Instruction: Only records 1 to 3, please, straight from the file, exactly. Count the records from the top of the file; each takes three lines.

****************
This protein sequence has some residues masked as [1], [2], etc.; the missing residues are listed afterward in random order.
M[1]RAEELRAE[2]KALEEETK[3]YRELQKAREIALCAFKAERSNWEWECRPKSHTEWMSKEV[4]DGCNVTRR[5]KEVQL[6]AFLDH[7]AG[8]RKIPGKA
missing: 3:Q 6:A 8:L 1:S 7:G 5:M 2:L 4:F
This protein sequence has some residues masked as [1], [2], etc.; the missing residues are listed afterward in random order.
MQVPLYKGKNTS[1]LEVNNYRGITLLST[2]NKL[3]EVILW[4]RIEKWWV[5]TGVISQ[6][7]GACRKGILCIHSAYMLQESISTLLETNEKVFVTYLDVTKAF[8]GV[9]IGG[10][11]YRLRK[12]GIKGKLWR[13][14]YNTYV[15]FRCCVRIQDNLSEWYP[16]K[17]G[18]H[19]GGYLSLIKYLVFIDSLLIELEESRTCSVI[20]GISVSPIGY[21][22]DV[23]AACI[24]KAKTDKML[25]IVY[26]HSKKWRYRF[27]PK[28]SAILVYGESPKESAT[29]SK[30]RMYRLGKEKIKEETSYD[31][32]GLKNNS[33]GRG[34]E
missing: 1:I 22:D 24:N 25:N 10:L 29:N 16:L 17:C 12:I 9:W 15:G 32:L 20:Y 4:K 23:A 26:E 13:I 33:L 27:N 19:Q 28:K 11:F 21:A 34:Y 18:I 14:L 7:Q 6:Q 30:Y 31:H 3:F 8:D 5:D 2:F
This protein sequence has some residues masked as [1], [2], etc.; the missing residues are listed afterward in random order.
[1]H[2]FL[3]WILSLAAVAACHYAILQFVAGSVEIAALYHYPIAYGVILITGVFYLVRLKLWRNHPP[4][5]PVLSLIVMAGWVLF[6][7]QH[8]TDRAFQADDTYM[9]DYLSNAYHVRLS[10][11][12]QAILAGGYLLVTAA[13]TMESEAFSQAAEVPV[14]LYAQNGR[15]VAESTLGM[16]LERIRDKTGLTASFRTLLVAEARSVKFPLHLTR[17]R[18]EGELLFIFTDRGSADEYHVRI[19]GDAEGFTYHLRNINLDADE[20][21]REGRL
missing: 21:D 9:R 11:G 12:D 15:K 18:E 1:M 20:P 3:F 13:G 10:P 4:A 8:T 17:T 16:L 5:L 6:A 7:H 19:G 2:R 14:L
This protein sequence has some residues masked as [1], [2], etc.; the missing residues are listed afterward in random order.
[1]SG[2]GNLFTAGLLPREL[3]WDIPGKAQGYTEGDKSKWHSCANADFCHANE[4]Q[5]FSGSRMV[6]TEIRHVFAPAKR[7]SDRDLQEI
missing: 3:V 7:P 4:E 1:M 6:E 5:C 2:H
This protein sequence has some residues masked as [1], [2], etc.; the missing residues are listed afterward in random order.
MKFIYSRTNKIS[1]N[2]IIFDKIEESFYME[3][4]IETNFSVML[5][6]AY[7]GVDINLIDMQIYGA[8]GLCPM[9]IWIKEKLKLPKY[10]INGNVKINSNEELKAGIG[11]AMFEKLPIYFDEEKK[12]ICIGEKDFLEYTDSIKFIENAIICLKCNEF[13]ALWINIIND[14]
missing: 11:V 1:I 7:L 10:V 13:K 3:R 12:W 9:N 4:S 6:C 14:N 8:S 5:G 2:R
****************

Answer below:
This protein sequence has some residues masked as [1], [2], etc.; the missing residues are listed afterward in random order.
M[1]RAEELRAE[2]KALEEETK[3]YRELQKAREIALCAFKAERSNWEWECRPKSHTEWMSKEV[4]DGCNVTRR[5]KEVQL[6]AFLDH[7]AG[8]RKIPGKA
missing: 3:Q 6:A 8:L 1:S 7:G 5:M 2:L 4:F
This protein sequence has some residues masked as [1], [2], etc.; the missing residues are listed afterward in random order.
MQVPLYKGKNTS[1]LEVNNYRGITLLST[2]NKL[3]EVILW[4]RIEKWWV[5]TGVISQ[6][7]GACRKGILCIHSAYMLQESISTLLETNEKVFVTYLDVTKAF[8]GV[9]IGG[10][11]YRLRK[12]GIKGKLWR[13][14]YNTYV[15]FRCCVRIQDNLSEWYP[16]K[17]G[18]H[19]GGYLSLIKYLVFIDSLLIELEESRTCSVI[20]GISVSPIGY[21][22]DV[23]AACI[24]KAKTDKML[25]IVY[26]HSKKWRYRF[27]PK[28]SAILVYGESPKESAT[29]SK[30]RMYRLGKEKIKEETSYD[31][32]GLKNNS[33]GRG[34]E
missing: 1:I 22:D 24:N 25:N 10:L 29:N 16:L 17:C 12:I 9:W 15:G 32:L 20:Y 4:K 23:A 26:E 13:I 33:L 27:N 19:Q 28:K 11:F 21:A 34:Y 18:I 14:L 7:Q 6:Q 30:Y 31:H 3:F 8:D 5:D 2:F
This protein sequence has some residues masked as [1], [2], etc.; the missing residues are listed afterward in random order.
[1]H[2]FL[3]WILSLAAVAACHYAILQFVAGSVEIAALYHYPIAYGVILITGVFYLVRLKLWRNHPP[4][5]PVLSLIVMAGWVLF[6][7]QH[8]TDRAFQADDTYM[9]DYLSNAYHVRLS[10][11][12]QAILAGGYLLVTAA[13]TMESEAFSQAAEVPV[14]LYAQNGR[15]VAESTLGM[16]LERIRDKTGLTASFRTLLVAEARSVKFPLHLTR[17]R[18]EGELLFIFTDRGSADEYHVRI[19]GDAEGFTYHLRNINLDADE[20][21]REGRL
missing: 21:D 9:R 11:G 12:D 15:K 18:E 1:M 20:P 3:F 13:G 10:P 4:A 8:T 17:T 16:L 5:L 6:A 7:H 19:G 2:R 14:L